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Translocations


this is by no means easy, but we think that it is necessary if we are to map an info-geography that does not recapitulate the borders of the physical world today. Such an info-geography might interact with the bound-edness of the physical world in unforeseen ways.

Here we would like to come back to what Guna said about the institutions of hospitality that can permit forms of nomadism to flourish. Of course the Web is a highly contested space, and the fragile commons of the digital domain is now in a constant state of siege because of the way in which regimes of intellectual property (patents, copyright, trademark, etc.) construct enclosures on the field of code, signs, and knowledge. This goes so far as to impose on the maps of our fluid info-geographies the barbed wires of physical borders--of reter-ritorializing (as Yukiko might say) that which has been at its foundation deterritorialized. This is what happens when, for instance, the regional encryption systems construct territorial limitations on the usage of DVDs.

This is a situation that we can either accept or work around and against. The attempt to ensure that a digital commons remains a digital commons is precisely the effort of ensuring that spaces remain hospitable to the flows of cultural nomadism, among many other things. The commons remains such because people continue to travel through it. This is what ensures that it does not become proprietary.

This means that there can be no naive belief in the inherent freedom or openness of digital culture, or an innocence as regards what must be done (repeatedly and constantly) in order to keep the commons, common.

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From: Steve Dietz <steve.dietz@walkerart.org>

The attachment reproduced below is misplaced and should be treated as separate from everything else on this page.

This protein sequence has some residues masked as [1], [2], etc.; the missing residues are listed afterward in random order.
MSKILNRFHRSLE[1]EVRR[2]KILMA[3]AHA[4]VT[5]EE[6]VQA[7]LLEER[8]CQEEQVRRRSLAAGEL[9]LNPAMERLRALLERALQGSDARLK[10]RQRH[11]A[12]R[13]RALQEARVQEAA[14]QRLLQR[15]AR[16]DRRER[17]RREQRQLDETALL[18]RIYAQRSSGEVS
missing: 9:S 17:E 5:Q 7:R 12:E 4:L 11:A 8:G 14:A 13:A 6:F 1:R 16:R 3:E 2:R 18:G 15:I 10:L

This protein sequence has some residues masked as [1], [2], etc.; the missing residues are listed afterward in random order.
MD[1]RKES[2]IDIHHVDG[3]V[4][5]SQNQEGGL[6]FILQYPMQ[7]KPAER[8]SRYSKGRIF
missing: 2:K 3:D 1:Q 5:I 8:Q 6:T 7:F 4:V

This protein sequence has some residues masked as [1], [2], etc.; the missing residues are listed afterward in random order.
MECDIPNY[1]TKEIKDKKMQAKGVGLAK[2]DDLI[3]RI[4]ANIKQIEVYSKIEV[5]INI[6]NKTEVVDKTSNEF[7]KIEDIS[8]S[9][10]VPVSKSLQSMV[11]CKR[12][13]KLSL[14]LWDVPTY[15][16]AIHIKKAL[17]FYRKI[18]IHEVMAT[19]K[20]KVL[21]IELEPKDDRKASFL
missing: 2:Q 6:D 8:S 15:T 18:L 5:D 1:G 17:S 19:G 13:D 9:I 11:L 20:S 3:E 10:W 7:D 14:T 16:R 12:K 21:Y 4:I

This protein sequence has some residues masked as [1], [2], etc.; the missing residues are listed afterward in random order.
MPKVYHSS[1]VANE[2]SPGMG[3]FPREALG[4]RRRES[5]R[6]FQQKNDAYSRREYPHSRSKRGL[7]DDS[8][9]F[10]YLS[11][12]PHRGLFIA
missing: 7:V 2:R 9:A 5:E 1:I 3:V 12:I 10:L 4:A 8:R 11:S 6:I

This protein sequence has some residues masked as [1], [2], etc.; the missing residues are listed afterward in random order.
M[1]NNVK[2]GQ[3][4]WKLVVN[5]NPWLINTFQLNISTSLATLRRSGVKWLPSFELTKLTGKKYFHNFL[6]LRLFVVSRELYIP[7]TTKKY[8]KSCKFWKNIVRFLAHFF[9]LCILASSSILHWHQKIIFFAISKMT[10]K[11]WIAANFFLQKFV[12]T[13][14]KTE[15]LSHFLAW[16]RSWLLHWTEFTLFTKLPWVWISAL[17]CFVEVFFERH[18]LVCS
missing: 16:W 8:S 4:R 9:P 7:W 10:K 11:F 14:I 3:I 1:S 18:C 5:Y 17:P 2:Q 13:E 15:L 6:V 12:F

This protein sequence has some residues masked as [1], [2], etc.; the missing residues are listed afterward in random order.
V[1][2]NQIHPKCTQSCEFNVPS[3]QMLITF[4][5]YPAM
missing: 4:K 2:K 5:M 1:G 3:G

Date: Thu Mar 14, 2002 5:52am
Subject: Re: nomadism and routes


Translocations,

I am interested in the "asymmetry of ignorance" and how it maps "a model of globality [that] need not be in any one direction." When Raqs first raised this asymmetry, it was, of course, very recognizable.

The model I would like to make more explicit, however, is that of the network. As has been pointed out, the nodes of a network are nondirectional, providing, potentially, a different way of mapping relationships that does not rely on notions of center and periphery. The network is also an amplifier that can invert the asymmetry of power (and ignorance?) and allow for the conventionally unempowered to act with great effect, for the localized (wherever they are geographically) to have global impact.

This network can be used to try to close down borders or to hack them, to encrypt or to decrypt, to be an "old boys network" or to become something else. It, like technology, is not good or bad, but I do think it models a way to affect practice.

Finally, Yukiko made a very important point about the IO_dencies project when she said that no one person had or could have the overall view of the various flows. There could be no master narrative. This is a commonplace observation by now, but nevertheless there remains this "drive to understand," and it is always difficult to retain a sense of this understanding as contingent and incomplete yet adequate and compelling.

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From: yukiko shikata <sica@dasein-design.com>
Date: Tue Mar 19, 2002 3:40am
Subject: Re: nomadism and routes